Honestly, if I had to play golf to get through my social interactions I would cheat my ass off (while laughing about it). Because, like OJ, I'm terrible at golf, and I'd just be trying to get on to the next hole and not hold up the group. Sportsmanship? This dude is here because he was a professional sportsman! A typical round of golf is just something to do to pass the time with friends. When these things involve sports or games, and one person isn't very good, you give that person a leg up or take it easy on them, if you're decent. Apparently OJ's rich friends cared more about some mythical honor code of golf than being a good friend, which probably reflects more on them than on him. If he was displaying some kind of character flaw by trying to charm his way through stuff he wasn't great at, this would be a common character flaw that doesn't hold the secret key to his becoming abusive, and then a murderer.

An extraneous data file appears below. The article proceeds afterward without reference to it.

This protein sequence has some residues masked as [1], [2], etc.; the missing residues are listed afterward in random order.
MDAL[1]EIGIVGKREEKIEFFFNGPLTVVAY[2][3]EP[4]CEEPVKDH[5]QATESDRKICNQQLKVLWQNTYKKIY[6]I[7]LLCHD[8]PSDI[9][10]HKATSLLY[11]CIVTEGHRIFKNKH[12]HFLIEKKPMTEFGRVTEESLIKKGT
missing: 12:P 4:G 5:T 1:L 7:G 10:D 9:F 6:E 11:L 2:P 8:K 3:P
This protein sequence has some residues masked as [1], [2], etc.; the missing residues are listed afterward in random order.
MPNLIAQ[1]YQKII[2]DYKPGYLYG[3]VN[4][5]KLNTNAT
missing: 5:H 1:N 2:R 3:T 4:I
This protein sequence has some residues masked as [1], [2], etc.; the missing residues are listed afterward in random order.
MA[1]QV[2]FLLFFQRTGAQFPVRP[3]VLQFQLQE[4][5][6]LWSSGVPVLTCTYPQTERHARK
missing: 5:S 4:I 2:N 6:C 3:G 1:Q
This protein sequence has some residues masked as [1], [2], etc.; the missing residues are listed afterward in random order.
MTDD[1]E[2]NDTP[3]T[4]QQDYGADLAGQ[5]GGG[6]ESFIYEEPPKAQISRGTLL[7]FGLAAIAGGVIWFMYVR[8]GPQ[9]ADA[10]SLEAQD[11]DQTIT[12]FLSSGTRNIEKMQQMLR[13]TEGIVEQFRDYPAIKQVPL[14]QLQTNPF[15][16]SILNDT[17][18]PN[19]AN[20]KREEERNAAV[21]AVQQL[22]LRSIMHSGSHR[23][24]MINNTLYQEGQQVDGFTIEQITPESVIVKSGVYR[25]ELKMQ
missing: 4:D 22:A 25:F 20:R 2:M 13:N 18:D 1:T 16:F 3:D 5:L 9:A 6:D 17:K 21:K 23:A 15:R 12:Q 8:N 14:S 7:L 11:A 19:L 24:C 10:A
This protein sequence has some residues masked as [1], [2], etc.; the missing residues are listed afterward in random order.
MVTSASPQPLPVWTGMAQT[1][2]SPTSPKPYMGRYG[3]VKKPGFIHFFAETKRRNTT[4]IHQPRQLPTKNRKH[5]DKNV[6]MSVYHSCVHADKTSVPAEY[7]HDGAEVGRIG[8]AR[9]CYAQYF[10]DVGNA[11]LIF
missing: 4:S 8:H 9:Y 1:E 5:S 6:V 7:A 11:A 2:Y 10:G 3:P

The “secret” key to OJ becoming abusive, and then a murderer, is that he always regarded Nicole more as property (as a symbol of his success and status) than as an actual person. This attitude was obvious from direct quotes that the documentary showed, but did not (in the parts I saw) connect to an assessment of his attitudes or character. He abused her for years, covering it up through connections to police and media, before murdering her. The documentary did cover this, but didn't (as far as I saw) connect it to familiar patterns of domestic abuse or the tacit agreements that keep abuse covered up. If there's one thing that's directly tied to his crimes, and also reflects back on American culture, it's these things.